In the words of Estefanía Corella: "The Caminando project has made me an ally and defender of the right to universal mobility, which goes hand in hand with the exercise of human rights".

Estefanía Corella is an international lawyer, a specialist in gender justice with experience in legal accompaniment work on issues of violence against women and humanitarian assistance projects in emergency contexts. She is currently part of the Caminando project. 


Photo: Courtesy of Estefanía Corella

In the Caminando project I work as a local technical assistant in humanitarian aid in Carchi and Imbabura. In these provinces, we work on the economic empowerment of women in a situation of human mobility.  In Ibarra we develop strategies with the private sector and the Descentralized Autonomous Governments (GAD) from the WEPs (Women's Empowerment Principles) approach. In addition, we deploy actions aimed at building non-violent and co-responsible masculinities with men and young people in the host community and in situations of human mobility, as key actors in the eradication and prevention of gender-based violence.   

Providing humanitarian assistance to migrants is fundamental. It is a task that involves addressing their immediate needs to guarantee their right to mobility, health, food security and shelter, among others, especially those designed to meet the differentiated needs of women and unaccompanied minors. UN Women is undertaking a strategy of delivering protection kits to be distributed in homes and care centers for women at risk or victims of violence on the northern border to ensure that women's migratory trajectory is dignified and that they can feel safe in the process.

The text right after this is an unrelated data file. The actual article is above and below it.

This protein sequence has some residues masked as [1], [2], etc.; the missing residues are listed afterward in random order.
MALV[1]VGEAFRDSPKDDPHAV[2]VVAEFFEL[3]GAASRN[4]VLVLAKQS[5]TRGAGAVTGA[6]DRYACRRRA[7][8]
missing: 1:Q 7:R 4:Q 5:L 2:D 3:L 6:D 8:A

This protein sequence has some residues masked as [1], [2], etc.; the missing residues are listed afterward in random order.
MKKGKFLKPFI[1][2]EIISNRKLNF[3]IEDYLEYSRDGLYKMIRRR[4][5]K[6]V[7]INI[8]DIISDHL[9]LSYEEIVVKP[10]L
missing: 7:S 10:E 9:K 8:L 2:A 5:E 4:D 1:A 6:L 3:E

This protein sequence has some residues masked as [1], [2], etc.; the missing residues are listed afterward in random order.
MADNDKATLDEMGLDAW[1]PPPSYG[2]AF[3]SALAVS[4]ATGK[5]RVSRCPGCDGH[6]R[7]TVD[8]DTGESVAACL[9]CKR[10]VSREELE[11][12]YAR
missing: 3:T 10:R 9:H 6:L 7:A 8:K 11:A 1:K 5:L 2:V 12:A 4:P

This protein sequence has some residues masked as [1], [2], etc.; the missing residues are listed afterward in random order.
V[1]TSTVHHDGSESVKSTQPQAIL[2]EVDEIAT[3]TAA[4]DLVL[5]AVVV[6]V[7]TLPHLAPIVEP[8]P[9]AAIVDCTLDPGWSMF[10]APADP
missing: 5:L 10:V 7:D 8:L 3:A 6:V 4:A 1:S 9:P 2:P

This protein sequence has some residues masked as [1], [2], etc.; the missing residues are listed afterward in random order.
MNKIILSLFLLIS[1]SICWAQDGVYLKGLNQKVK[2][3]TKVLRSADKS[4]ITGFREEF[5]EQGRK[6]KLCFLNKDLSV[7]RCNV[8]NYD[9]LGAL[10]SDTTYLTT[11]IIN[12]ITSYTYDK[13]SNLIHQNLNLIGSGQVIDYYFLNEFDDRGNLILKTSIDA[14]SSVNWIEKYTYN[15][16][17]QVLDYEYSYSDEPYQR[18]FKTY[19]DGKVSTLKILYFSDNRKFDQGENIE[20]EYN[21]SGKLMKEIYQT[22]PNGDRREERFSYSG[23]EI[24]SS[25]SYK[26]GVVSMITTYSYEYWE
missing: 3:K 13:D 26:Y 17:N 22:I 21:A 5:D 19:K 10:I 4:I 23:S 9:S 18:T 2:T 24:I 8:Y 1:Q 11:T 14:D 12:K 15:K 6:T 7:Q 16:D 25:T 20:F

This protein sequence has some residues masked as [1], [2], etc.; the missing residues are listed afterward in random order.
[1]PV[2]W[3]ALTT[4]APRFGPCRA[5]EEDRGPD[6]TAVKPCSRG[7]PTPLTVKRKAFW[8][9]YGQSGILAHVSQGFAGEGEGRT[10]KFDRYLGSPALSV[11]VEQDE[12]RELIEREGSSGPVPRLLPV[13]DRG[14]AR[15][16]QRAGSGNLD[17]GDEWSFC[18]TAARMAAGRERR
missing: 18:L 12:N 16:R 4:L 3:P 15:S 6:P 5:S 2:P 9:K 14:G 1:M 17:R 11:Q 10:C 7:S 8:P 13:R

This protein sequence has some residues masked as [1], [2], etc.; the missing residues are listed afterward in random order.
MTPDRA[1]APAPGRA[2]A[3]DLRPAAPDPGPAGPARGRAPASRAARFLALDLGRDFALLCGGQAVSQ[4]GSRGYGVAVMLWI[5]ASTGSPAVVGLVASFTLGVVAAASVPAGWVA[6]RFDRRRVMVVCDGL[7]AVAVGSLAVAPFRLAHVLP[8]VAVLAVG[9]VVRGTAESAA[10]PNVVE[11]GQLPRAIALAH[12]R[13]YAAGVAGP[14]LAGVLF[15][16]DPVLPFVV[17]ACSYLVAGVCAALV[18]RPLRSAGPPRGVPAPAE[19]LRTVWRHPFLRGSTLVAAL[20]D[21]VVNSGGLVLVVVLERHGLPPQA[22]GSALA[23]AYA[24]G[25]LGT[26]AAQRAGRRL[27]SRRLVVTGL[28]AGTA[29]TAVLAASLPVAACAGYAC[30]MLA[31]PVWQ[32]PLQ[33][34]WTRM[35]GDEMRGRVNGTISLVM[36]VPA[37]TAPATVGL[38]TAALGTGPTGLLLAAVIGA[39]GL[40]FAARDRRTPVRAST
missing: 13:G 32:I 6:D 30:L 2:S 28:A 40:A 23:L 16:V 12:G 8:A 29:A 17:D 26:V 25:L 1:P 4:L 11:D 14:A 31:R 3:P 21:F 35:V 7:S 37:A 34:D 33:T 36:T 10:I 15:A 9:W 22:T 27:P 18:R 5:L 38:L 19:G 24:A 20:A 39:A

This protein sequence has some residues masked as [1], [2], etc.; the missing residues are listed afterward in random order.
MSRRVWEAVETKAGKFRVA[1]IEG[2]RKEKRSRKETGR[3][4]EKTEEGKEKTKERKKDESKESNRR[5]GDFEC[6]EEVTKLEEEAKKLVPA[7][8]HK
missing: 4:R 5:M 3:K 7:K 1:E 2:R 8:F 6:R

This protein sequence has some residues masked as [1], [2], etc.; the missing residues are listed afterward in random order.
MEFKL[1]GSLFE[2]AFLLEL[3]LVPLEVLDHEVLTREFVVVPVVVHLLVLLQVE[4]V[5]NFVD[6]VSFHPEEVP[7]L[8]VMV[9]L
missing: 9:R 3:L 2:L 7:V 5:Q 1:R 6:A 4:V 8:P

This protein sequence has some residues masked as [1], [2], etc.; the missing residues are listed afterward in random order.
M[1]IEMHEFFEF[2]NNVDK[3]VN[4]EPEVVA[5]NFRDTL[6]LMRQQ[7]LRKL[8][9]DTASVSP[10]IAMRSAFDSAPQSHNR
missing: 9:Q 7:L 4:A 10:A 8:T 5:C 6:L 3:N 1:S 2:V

Photo: Courtesy of Estefanía Corella

There are different challenges to provide vital assistance to migrants and host communities, due to the volume of population that passes through border crossings daily. Assistance services are scarce and most of the time they are overwhelmed in terms of capacity. For this reason, it is crucial that local articulation is made with each of the actors in the community to ensure that the aid reaches the greatest number of people, reducing the risk of violations of their rights during their migration project.  

For me, the greatest satisfaction of being part of Caminando is being part of the humanitarian response strategy with a gender focus in the border towns. It has been a challenge and an enriching learning experience that has allowed me not only to learn first-hand about the valuable contributions that migrants and refugees can make to the societies they reach, but has also given me the opportunity to develop proposals aimed at transforming the material conditions of people in human mobility in their communities, through the social and political advocacy that the project has proposed, participating in the construction of public policies and raising awareness among the institutions responsible for safeguarding the rights of the most vulnerable population. 

Caminando has made me an ally and advocate for the right to universal mobility, which goes hand in hand with the exercise of human rights, making my voice heard in spaces where changes can be generated and always convinced that integration and non-exclusion is the path to a peaceful society.  

On this day it is important to highlight that the resilience of cross-border communities represents an opportunity to promote peaceful human mobility through the creation of institutional capacity for cross-border dialogue, protective and vigilant communities of human rights, where women, girls and adolescents are the agents of peace building in their communities.